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Bosnia’s Peace Envoy Takes Action Against Defiant Serbs, Abolishes Their Rule


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Bosnia’s international peace supervisor Christian Schmidt on Saturday overturned controversial rulings by the country’s Serb parliament that challenged the peace deal that ended the country’s civil war.

“The recent decisions taken by the Republika Srpska Assembly represent a direct violation of the constitutional order of Bosnia and Herzegovina as well as the Dayton Peace Agreement,” Schmidt told reporters in Sarajevo.

Schmidt’s role as the High Representative International is to ensure compliance with the Dayton Peace Agreement.

Bosnian Serb lawmakers voted on Tuesday to suspend rulings by the Constitutional Court, further inflaming ethnic tensions in the deeply divided country.

It was the latest in a series of inflammatory political moves engineered by Bosnian Serb leader Milorad Dodik, who has long campaigned for a break with central institutions.

On June 21, the Serbian parliament also adopted a law intended to override decisions made by Schmidt.

Schmidt, a German politician, used his special powers under the Dayton Agreement to overturn the last two decisions of the Serbian entity, provoking strong reactions, particularly from Bosnian Muslim leaders.

Some of these leaders considered them a direct threat to peace in Bosnia.

The Serbian entity’s initiatives were also criticized by Washington, Paris and Berlin. On Saturday, the British and US embassies in Sarajevo issued statements supporting Schmidt’s move.

stability challenge

The US embassy in Sarajevo said, “The United States supports Bosnia and Herzegovina’s sovereignty, territorial integrity, and multi-ethnic character, and will continue to hold individuals engaged in anti-Dayton behavior accountable for their actions.”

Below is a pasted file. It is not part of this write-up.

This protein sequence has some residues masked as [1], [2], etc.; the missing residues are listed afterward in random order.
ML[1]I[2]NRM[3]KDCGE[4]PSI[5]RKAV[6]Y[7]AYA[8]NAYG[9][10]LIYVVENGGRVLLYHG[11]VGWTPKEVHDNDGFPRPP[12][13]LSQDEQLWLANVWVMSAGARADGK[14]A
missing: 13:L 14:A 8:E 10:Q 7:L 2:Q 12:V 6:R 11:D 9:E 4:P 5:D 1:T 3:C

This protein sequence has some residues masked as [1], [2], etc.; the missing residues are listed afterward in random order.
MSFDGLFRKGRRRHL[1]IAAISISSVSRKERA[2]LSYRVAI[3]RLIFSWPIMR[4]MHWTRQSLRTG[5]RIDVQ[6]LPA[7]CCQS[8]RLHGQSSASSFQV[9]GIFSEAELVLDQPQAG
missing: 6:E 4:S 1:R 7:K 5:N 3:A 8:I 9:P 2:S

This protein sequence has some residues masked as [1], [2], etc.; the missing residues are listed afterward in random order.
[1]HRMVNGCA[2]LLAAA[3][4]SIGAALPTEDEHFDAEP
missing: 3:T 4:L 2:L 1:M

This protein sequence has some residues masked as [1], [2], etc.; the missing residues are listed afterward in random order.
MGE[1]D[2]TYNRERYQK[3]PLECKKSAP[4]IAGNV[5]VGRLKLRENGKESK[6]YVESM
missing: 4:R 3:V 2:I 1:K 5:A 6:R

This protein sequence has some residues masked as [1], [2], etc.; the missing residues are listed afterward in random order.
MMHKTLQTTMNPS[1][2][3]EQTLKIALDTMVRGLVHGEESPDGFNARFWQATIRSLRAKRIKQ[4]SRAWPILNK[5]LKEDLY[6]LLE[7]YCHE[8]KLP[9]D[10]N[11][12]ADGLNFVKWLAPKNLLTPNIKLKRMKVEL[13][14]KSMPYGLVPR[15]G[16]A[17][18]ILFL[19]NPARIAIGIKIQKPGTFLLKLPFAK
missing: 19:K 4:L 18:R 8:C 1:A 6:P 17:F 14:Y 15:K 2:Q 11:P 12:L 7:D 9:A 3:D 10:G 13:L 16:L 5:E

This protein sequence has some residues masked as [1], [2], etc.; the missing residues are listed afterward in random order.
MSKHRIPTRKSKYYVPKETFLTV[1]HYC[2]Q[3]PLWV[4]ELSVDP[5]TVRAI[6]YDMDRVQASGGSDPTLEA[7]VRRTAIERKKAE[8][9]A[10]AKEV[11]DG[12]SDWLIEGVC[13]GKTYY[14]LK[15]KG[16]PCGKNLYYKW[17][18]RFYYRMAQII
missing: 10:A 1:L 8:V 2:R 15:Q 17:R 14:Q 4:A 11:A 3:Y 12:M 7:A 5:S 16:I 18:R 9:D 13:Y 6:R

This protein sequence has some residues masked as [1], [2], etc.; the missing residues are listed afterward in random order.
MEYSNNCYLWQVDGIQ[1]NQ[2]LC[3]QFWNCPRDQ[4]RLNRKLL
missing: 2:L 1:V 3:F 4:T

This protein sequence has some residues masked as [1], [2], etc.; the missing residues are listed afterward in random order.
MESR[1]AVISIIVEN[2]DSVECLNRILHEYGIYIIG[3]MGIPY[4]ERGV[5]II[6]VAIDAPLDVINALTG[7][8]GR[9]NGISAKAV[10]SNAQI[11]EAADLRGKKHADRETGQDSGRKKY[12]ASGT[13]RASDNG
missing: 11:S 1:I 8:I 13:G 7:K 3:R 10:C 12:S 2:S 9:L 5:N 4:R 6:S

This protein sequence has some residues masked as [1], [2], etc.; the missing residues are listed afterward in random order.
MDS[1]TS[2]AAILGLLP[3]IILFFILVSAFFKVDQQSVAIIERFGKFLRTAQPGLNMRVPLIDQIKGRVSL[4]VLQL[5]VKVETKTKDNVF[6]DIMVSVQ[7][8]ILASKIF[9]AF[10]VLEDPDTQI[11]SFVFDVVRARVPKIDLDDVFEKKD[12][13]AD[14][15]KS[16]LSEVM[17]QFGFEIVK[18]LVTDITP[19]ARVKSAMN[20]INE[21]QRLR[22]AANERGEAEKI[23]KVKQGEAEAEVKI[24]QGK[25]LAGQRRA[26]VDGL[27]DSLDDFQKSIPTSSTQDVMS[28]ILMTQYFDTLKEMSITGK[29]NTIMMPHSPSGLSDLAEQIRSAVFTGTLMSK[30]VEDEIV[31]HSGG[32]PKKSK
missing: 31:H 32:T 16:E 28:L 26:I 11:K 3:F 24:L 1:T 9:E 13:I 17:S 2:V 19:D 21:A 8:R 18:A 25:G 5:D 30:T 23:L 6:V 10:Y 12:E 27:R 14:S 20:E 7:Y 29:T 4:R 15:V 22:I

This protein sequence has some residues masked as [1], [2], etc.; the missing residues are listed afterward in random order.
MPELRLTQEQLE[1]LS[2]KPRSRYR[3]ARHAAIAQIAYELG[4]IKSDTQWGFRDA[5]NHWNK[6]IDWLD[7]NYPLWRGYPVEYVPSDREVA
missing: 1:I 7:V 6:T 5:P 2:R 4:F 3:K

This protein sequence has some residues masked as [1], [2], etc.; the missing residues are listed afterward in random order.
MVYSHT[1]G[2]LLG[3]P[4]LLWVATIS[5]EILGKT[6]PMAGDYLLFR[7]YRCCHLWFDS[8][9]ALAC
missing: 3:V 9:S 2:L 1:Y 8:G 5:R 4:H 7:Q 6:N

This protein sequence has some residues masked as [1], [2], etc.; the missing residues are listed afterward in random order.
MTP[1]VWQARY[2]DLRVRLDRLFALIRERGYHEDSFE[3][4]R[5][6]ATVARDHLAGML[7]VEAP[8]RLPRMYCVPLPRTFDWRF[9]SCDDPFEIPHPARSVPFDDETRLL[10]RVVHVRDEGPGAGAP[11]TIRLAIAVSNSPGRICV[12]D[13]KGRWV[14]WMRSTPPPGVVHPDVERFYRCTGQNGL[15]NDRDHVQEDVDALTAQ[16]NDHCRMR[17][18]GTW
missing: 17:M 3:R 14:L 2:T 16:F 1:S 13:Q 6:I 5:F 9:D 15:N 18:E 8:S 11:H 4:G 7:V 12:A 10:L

“The actions taken by the Republika Srpska authorities are a clear and egregious attempt to challenge the framework and stability of this country,” said a statement from the UK’s ambassador to Sarajevo, Julian Reilly.

Dodik – who remains a Kremlin ally – has wielded significant influence over the Serb entity in Bosnia for years and has repeatedly stirred up ethnic tensions.

Even before Saturday’s ruling was announced, Dodik announced that no decision of the international top representative would be respected.

Dodik declared: “We are not ready to bow our heads. No decision of the lying High Representative will be accepted by Republika Srpska.”

Bosnia had a dysfunctional administrative system created by the 1995 Dayton Peace Agreement which successfully ended the Balkan conflict.

Under the peace agreement, Bosnia was divided into two bodies – a Croatian Muslim Federation and a Serbian entity known as Republika Srpska. Both are linked to a weak central government.

Three foreign judges serve in Bosnia’s Constitutional Court, along with two Croats, two Muslims and two Serbs.

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